Cities often have important infrastructure or other investments that are better paid for over time. Equipment, facilities, and other long-term capital expenses are often financed through municipal borrowing. Although public debt can be viewed negatively, it is often the best option for purchasing long-term capital assets so those who benefit from such assets in the future concurrently pay for them.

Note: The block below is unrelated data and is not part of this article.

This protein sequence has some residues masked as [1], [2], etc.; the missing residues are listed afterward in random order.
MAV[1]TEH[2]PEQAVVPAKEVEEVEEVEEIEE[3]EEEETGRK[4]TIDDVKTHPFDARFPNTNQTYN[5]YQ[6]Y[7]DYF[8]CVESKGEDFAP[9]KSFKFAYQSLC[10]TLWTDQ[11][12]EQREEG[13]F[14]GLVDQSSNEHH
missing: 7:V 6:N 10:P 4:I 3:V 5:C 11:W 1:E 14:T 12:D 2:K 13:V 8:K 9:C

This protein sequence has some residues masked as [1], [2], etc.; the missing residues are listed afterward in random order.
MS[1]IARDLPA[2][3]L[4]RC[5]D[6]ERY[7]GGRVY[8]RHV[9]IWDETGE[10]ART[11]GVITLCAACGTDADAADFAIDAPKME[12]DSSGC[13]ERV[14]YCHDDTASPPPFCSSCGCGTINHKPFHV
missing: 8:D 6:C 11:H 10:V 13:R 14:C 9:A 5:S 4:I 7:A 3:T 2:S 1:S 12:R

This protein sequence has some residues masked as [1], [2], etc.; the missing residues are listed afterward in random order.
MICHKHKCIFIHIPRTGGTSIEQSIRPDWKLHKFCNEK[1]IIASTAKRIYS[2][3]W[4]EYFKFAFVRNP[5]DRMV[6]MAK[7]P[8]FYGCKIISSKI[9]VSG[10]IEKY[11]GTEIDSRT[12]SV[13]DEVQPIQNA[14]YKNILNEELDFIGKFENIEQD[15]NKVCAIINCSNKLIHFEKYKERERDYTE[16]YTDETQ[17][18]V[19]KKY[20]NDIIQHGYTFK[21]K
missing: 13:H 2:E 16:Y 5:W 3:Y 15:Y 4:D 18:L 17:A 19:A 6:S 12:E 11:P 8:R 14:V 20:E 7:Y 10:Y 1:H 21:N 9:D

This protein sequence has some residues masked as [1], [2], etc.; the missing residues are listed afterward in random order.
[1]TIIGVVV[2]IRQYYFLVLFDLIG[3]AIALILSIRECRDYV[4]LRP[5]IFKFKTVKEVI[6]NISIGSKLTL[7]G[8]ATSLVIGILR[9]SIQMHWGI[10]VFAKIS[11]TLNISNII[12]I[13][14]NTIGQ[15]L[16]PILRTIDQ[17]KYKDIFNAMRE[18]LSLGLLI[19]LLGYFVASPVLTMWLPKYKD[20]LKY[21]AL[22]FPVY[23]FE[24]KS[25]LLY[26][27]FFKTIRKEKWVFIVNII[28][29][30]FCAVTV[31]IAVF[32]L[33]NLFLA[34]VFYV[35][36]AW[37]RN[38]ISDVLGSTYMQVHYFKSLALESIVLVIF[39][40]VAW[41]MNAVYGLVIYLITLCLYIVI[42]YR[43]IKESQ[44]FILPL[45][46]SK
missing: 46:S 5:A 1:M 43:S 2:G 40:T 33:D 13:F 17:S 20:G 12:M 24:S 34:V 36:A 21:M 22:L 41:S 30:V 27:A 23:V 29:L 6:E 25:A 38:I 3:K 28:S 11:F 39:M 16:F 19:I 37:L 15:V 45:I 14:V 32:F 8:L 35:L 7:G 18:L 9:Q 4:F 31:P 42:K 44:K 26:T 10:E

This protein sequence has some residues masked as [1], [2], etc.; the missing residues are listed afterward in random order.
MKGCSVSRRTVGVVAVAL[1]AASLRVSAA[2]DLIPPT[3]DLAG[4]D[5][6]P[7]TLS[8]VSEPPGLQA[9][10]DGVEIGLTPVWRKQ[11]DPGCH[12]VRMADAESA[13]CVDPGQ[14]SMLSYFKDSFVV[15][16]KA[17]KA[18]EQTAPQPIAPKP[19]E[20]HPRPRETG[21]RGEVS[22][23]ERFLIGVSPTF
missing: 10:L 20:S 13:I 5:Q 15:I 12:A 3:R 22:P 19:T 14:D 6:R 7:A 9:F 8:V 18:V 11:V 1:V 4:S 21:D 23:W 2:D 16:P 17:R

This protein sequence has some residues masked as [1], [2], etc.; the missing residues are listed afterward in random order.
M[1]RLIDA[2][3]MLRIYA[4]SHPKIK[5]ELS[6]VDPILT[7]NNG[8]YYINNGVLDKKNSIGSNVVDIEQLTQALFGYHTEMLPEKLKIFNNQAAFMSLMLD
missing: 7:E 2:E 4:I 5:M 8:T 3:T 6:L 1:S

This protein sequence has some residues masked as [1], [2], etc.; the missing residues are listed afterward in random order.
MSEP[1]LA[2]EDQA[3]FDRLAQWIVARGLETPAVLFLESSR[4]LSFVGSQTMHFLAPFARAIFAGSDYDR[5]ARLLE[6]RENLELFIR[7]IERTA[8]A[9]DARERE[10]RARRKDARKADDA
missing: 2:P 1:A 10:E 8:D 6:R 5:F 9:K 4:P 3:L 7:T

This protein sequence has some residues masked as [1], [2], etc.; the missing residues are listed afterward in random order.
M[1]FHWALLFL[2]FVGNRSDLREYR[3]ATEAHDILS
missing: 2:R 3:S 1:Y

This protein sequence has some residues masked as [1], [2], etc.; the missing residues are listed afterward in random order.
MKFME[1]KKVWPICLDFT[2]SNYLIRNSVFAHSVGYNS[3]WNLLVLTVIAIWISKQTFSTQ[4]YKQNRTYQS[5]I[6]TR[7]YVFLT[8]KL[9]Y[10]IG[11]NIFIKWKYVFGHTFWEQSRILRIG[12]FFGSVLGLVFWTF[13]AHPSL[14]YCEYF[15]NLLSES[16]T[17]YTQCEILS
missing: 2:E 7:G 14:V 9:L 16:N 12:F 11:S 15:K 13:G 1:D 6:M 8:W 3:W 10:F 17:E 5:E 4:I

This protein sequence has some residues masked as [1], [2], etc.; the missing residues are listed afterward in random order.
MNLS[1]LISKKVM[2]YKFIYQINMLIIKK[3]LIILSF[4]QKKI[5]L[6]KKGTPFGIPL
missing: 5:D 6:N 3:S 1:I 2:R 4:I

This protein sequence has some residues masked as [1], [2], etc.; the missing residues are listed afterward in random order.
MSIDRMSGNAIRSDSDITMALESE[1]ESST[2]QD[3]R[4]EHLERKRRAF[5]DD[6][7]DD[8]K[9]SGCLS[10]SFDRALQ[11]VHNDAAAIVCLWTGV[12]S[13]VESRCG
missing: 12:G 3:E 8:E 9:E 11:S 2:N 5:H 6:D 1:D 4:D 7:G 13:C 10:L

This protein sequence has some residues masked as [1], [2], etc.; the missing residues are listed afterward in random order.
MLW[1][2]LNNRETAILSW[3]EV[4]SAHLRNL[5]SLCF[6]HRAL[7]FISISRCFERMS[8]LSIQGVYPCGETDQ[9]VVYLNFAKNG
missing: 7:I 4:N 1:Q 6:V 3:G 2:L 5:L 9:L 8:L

These investments can be handled in a number of ways. Bonds, notes, tax increment financing, and certain leasing options are the most typical modes of financing, and they take the form of either short-term (less than a year) or long-term (over a year) obligations. Cities often enjoy low interest rates because municipal financing has historically been very low risk, so they can pay for capital needs rather inexpensively.